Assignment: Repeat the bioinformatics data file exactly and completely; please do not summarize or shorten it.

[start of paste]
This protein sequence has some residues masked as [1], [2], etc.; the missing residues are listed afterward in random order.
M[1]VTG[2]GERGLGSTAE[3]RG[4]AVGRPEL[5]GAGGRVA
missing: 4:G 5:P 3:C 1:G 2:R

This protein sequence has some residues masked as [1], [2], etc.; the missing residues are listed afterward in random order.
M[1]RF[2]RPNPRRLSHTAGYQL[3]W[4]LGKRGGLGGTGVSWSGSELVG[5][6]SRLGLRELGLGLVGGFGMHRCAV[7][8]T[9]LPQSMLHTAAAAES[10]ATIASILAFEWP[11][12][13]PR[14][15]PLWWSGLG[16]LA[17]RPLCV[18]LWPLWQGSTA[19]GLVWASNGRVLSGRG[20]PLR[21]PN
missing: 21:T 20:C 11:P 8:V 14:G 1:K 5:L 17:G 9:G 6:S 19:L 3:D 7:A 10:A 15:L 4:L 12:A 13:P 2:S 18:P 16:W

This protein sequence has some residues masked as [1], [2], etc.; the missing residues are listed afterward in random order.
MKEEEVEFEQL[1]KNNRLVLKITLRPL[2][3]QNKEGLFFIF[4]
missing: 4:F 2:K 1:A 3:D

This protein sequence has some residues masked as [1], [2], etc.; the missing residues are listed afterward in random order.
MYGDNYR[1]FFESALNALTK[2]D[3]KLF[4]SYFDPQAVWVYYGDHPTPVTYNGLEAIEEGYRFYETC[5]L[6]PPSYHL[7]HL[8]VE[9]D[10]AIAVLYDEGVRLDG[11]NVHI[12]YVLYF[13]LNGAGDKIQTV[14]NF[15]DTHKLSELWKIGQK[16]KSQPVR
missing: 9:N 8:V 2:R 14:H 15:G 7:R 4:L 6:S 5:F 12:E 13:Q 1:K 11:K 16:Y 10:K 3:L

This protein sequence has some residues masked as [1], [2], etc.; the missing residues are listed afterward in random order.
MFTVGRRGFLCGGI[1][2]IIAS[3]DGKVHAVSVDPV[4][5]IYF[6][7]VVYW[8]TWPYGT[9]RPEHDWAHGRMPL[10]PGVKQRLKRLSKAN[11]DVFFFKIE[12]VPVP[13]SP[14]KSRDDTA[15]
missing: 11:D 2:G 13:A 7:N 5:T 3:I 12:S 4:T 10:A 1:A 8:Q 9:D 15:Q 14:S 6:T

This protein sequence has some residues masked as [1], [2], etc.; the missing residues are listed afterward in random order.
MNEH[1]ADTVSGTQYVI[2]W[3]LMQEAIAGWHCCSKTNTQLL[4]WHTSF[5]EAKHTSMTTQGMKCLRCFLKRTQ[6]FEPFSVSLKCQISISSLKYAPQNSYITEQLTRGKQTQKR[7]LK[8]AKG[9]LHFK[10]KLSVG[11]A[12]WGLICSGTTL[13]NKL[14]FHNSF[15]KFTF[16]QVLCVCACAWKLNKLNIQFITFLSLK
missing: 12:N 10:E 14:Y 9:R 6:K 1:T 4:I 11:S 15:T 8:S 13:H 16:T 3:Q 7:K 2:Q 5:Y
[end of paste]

This protein sequence has some residues masked as [1], [2], etc.; the missing residues are listed afterward in random order.
M[1]VTG[2]GERGLGSTAE[3]RG[4]AVGRPEL[5]GAGGRVA
missing: 4:G 5:P 3:C 1:G 2:R

This protein sequence has some residues masked as [1], [2], etc.; the missing residues are listed afterward in random order.
M[1]RF[2]RPNPRRLSHTAGYQL[3]W[4]LGKRGGLGGTGVSWSGSELVG[5][6]SRLGLRELGLGLVGGFGMHRCAV[7][8]T[9]LPQSMLHTAAAAES[10]ATIASILAFEWP[11][12][13]PR[14][15]PLWWSGLG[16]LA[17]RPLCV[18]LWPLWQGSTA[19]GLVWASNGRVLSGRG[20]PLR[21]PN
missing: 21:T 20:C 11:P 8:V 14:G 1:K 5:L 17:G 9:G 6:S 19:L 3:D 7:A 10:A 15:L 4:L 12:A 13:P 2:S 18:P 16:W

This protein sequence has some residues masked as [1], [2], etc.; the missing residues are listed afterward in random order.
MKEEEVEFEQL[1]KNNRLVLKITLRPL[2][3]QNKEGLFFIF[4]
missing: 4:F 2:K 1:A 3:D

This protein sequence has some residues masked as [1], [2], etc.; the missing residues are listed afterward in random order.
MYGDNYR[1]FFESALNALTK[2]D[3]KLF[4]SYFDPQAVWVYYGDHPTPVTYNGLEAIEEGYRFYETC[5]L[6]PPSYHL[7]HL[8]VE[9]D[10]AIAVLYDEGVRLDG[11]NVHI[12]YVLYF[13]LNGAGDKIQTV[14]NF[15]DTHKLSELWKIGQK[16]KSQPVR
missing: 9:N 8:V 2:R 14:H 15:G 7:R 4:L 6:S 5:F 12:E 13:Q 1:K 11:K 16:Y 10:K 3:L

This protein sequence has some residues masked as [1], [2], etc.; the missing residues are listed afterward in random order.
MFTVGRRGFLCGGI[1][2]IIAS[3]DGKVHAVSVDPV[4][5]IYF[6][7]VVYW[8]TWPYGT[9]RPEHDWAHGRMPL[10]PGVKQRLKRLSKAN[11]DVFFFKIE[12]VPVP[13]SP[14]KSRDDTA[15]
missing: 11:D 2:G 13:A 7:N 5:T 3:I 12:S 4:T 10:A 1:A 8:Q 9:D 15:Q 14:S 6:T

This protein sequence has some residues masked as [1], [2], etc.; the missing residues are listed afterward in random order.
MNEH[1]ADTVSGTQYVI[2]W[3]LMQEAIAGWHCCSKTNTQLL[4]WHTSF[5]EAKHTSMTTQGMKCLRCFLKRTQ[6]FEPFSVSLKCQISISSLKYAPQNSYITEQLTRGKQTQKR[7]LK[8]AKG[9]LHFK[10]KLSVG[11]A[12]WGLICSGTTL[13]NKL[14]FHNSF[15]KFTF[16]QVLCVCACAWKLNKLNIQFITFLSLK
missing: 12:N 10:E 14:Y 9:R 6:K 1:T 4:I 11:S 15:T 8:S 13:H 16:T 3:Q 7:K 2:Q 5:Y